Dual elimination of the glucagon and GLP-1 receptors in mice reveals plasticity in the incretin axis.

Department of Laboratory Medicine and Pathobiology, Samuel Lunenfeld Research Institute, Mt. Sinai Hospital, University of Toronto, Toronto, Ontario, Canada.
The Journal of clinical investigation (Impact Factor: 15.39). 05/2011; 121(5):1917-29. DOI: 10.1172/JCI43615
Source: PubMed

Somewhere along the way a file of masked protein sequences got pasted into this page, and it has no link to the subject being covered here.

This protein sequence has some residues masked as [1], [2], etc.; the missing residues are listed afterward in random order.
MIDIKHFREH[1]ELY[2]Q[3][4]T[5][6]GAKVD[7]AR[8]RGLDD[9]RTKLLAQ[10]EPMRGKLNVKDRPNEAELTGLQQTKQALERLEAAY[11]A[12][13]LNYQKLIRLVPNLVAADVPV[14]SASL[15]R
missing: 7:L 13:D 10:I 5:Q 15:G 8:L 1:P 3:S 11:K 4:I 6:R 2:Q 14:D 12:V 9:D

ABSTRACT Disordered glucagon secretion contributes to the symptoms of diabetes, and reduced glucagon action is known to improve glucose homeostasis. In mice, genetic deletion of the glucagon receptor (Gcgr) results in increased levels of the insulinotropic hormone glucagon-like peptide 1 (GLP-1), which may contribute to the alterations in glucose homeostasis observed in Gcgr-/- mice. Here, we assessed the contribution of GLP-1 receptor (GLP-1R) signaling to the phenotype of Gcgr-/- mice by generating Gcgr-/-Glp1r-/- mice. Although insulin sensitivity was similar in all genotypes, fasting glucose was increased in Gcgr-/-Glp1r-/- mice. Elimination of the Glp1r normalized gastric emptying and impaired intraperitoneal glucose tolerance in Gcgr-/- mice. Unexpectedly, deletion of Glp1r in Gcgr-/- mice did not alter the improved oral glucose tolerance and increased insulin secretion characteristic of that genotype. Although Gcgr-/-Glp1r-/- islets exhibited increased sensitivity to the incretin glucose-dependent insulinotropic polypeptide (GIP), mice lacking both Glp1r and the GIP receptor (Gipr) maintained preservation of the enteroinsular axis following reduction of Gcgr signaling. Moreover, Gcgr-/-Glp1r-/- islets expressed increased levels of the cholecystokinin A receptor (Cckar) and G protein-coupled receptor 119 (Gpr119) mRNA transcripts, and Gcgr-/-Glp1r-/- mice exhibited increased sensitivity to exogenous CCK and the GPR119 agonist AR231453. Our data reveal extensive functional plasticity in the enteroinsular axis via induction of compensatory mechanisms that control nutrient-dependent regulation of insulin secretion.

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